• Funded by Netherlands Organisation for Health Research and Development (ZonMW)
  • Total publications:0 publications

Grant number: 1.01501E+13

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Key facts

  • Disease

  • Start & end year

  • Known Financial Commitments (USD)

  • Funder

    Netherlands Organisation for Health Research and Development (ZonMW)
  • Principle Investigator

  • Research Location

    Netherlands, Europe
  • Lead Research Institution

    Amsterdam University Medical Centre
  • Research Category

    Pathogen: natural history, transmission and diagnostics

  • Research Subcategory

    Pathogen morphology, shedding & natural history

  • Special Interest Tags


  • Study Subject


  • Clinical Trial Details

    Not applicable

  • Broad Policy Alignment


  • Age Group


  • Vulnerable Population


  • Occupations of Interest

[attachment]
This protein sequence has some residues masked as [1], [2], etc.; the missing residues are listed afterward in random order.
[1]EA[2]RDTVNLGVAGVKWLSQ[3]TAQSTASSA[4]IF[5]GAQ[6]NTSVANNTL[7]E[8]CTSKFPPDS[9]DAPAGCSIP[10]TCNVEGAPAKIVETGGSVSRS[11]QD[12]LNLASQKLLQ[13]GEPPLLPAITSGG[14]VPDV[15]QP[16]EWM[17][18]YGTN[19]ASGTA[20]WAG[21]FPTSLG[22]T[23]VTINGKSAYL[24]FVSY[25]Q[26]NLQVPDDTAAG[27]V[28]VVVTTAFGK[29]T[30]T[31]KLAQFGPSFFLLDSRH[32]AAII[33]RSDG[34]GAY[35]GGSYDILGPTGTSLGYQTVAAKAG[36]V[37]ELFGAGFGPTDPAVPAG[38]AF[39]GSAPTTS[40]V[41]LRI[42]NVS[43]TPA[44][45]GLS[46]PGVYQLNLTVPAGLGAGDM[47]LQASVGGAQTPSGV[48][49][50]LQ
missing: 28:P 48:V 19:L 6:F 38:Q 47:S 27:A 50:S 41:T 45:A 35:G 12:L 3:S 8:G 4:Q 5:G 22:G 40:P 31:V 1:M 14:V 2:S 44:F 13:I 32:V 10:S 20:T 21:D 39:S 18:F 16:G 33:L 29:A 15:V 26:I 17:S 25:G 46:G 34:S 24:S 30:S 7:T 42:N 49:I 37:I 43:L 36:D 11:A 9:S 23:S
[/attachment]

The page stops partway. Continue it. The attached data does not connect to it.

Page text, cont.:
As the rapid and unprecedented global spread of COVID-19 is disrupting society worldwide, there is an urgent need to address essential knowledge gaps for optimal clinical and public health management. Important gaps in clinical and pathophysiological knowledge can only be answered through close follow-up of individuals following SARS-CoV-2 infection at a range of disease severities. We will establish a cohort of 300 individuals suffering from different levels of disease severity, ranging from mild illness in community-dwelling individuals to life-threatening illness requiring hospitalization, and follow them at regular intervals for a maximum of 9 months. Using data and biological specimens from this cohort we will (1) identify clinical, virological and/or host factors/response markers predictive of disease progression, (2) determine the kinetics, persistence and protective capacity of SARS-CoV-2-specific antibodies during and following COVID-19 at different levels of disease severity, (3) evaluate characteristics of B and T cell subsets characteristics associated with development of potent neutralizing antibodies, and (4) assess mid- and long term sequelae of COVID-19 and their determinants with respect to morbidity and mortality, pulmonary function, quality of life and psycho-social wellbeing. In addition, a data- and biobank will be established for future, in-depth pathophysiological, immunological, host-genetic and further clinical and epidemiologic studies. Outcomes of this study will help to guide interventions to prevent spread and reduce the severity of illness.